But the golden age of unmanned aerial systems has not yet arrived, Col. Timothy Healy, chief of the Mission Command and Awareness Division at the Army’s Training and Doctrine Command, said at a Joint Warfighting Conference in Virginia Beach, Va. In addition to devouring bandwidth to support a network transmitting high-definition images to someone on the ground while soldiers are on the move, the Army should ask itself whether lower-level commanders really need all this information, Healy said.
There is a safety concern when field commanders launch 10- to 15-pound UAVs into the same airspace where the OH-58 Kiowa Warrior, an armed reconnaissance helicopter, and UH-60 Blackhawk, are used to carry or medevac soldiers.
Occupying the same airspace is an increasing reality, and the Army is experimenting with teaming unmanned Shadow 200s with Kiowa Warriors. “They are all part of one organization, getting the same mission briefing, picking each other’s brain,” Healy said.
How effective will teaming be? The Army has taken tentative steps using Block III AH-64 Apache attack helicopters and a variety of unmanned aerial vehicles. Since 1997, Boeing, the manufacturer of the Apache, has worked on teaming, starting with its Longbow version. But, Healy said, “it all goes back to the bandwidth issue.”
The Joint Staff is thinking slightly differently as it tries to adapt the armed forces to a world of tight economics.
“It’s easy to move people. Hard to move equipment,” Lt. Gen. George Flynn, USMC, director J-7 Joint Staff, said at the conference, and that probably spells deeper cuts in the Army’s heavy forces and a greater reliance on unmanned systems.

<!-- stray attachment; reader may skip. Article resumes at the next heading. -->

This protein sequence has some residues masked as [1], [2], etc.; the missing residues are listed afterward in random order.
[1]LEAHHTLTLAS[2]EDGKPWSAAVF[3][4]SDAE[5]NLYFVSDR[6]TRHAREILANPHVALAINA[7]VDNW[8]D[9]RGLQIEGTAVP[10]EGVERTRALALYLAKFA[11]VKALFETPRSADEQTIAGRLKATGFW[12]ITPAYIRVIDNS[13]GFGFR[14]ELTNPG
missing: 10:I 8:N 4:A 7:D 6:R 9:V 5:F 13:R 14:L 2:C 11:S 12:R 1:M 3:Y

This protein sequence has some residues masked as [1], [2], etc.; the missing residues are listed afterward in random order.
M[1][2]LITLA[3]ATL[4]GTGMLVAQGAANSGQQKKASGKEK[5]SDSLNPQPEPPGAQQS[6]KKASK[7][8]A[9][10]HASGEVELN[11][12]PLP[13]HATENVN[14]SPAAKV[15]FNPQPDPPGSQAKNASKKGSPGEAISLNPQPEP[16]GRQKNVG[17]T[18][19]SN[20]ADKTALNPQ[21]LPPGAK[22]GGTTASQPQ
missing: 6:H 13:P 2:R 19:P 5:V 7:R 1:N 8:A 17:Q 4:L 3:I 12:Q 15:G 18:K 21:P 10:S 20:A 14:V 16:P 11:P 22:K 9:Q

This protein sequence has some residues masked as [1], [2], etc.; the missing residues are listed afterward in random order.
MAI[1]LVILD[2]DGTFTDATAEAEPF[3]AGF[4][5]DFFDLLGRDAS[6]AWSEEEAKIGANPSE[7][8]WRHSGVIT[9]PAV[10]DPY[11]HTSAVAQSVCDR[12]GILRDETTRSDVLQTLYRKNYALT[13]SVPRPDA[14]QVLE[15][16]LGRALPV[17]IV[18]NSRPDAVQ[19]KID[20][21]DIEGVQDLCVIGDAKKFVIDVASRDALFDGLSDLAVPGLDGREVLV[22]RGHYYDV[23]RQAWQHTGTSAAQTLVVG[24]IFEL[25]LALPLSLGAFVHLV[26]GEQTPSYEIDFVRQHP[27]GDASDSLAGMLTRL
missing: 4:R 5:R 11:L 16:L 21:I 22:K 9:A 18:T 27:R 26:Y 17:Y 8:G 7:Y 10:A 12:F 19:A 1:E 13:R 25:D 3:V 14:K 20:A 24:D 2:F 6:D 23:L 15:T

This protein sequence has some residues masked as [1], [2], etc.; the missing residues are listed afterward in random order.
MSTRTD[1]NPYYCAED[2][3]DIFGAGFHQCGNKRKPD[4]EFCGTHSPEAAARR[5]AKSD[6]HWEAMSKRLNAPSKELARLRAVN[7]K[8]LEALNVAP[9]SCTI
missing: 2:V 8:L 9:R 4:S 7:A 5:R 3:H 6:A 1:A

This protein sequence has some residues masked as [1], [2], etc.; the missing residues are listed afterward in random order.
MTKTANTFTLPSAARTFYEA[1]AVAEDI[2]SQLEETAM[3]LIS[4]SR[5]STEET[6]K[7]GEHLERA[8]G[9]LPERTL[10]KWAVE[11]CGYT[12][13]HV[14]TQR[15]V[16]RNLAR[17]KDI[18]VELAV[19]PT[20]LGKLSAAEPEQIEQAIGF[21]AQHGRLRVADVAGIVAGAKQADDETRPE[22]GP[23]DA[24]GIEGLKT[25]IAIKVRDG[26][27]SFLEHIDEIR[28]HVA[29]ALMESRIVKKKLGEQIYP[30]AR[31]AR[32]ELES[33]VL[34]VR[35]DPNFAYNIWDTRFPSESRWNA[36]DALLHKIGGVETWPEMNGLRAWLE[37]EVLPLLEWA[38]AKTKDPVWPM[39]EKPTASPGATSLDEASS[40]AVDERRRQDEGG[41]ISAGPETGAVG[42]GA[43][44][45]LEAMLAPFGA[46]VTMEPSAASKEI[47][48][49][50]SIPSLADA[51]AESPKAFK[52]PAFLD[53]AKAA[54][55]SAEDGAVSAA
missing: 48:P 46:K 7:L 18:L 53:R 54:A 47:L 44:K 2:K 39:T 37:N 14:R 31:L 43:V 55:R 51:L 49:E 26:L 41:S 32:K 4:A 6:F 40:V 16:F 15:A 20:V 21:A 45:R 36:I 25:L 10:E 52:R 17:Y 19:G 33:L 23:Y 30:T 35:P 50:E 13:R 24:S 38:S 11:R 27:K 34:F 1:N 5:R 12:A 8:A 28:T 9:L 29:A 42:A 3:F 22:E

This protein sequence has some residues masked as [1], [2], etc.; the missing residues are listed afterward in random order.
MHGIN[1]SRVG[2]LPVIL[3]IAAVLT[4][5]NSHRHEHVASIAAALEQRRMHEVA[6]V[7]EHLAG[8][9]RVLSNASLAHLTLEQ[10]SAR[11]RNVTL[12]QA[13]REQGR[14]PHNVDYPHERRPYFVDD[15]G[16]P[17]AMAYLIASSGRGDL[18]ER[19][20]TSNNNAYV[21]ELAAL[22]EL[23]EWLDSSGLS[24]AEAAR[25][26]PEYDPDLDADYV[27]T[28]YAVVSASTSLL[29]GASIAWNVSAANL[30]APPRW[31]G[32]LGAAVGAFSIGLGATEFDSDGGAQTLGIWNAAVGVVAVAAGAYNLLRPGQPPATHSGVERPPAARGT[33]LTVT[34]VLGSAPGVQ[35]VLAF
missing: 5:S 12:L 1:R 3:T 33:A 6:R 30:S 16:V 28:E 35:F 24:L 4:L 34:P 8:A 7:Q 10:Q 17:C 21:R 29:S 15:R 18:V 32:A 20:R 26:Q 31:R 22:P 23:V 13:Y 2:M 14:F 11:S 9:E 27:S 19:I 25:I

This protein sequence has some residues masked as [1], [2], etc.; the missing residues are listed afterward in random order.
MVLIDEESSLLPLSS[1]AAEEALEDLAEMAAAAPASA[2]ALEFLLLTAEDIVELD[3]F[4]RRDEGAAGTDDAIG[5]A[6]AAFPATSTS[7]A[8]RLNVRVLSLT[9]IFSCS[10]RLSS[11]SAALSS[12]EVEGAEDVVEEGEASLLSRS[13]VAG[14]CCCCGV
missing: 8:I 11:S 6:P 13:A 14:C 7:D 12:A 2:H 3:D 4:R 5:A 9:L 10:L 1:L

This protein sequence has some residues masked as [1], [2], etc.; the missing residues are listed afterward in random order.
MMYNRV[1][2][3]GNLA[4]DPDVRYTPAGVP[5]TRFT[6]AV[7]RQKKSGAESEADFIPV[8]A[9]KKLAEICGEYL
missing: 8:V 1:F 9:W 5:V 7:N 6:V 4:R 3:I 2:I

Eliminating tanks, fighting vehicles and other heavy equipment means rethinking the future force structure. “Why are we keeping people in the loop?” Flynn said, noting that unmanned systems “have huge upside potential.” Think Predators vs. U-2s -- both capable of staying aloft 24 hours but a human pilot is only viable for nine hours. Also, information technology advances make it possible to modify and improve unmanned systems every 18 months at a relatively low cost. Upgrading Predators from analog to digital systems, for example, cost the Pentagon $300 million, and the program was complete in six months.
“We have to be platform-agnostic,” said retired Marine Corps Gen. James Cartwright, former vice chairman of the Joint Chiefs of Staff, noting the Pentagon soon will field the F-35 Joint Strike Fighter at a price tag of more than $200 million per plane, but it will be vulnerable to cyberattacks and [lasers] that move at the speed of light. “There is a nexus coming between electronics and cyber” that puts even greater emphasis on unmanned systems.
He describes their value this way: “One knocks the door down and the other goes in and does the dirty work . . . The offense always has the advantage.”
Clarification: This story has been updated to clarify the percentage of unmanned vehicles in the Air Force’s fleet.
John Grady, retired director of communications for the Association of the United States Army, writes about defense and national security for various organizations and publications.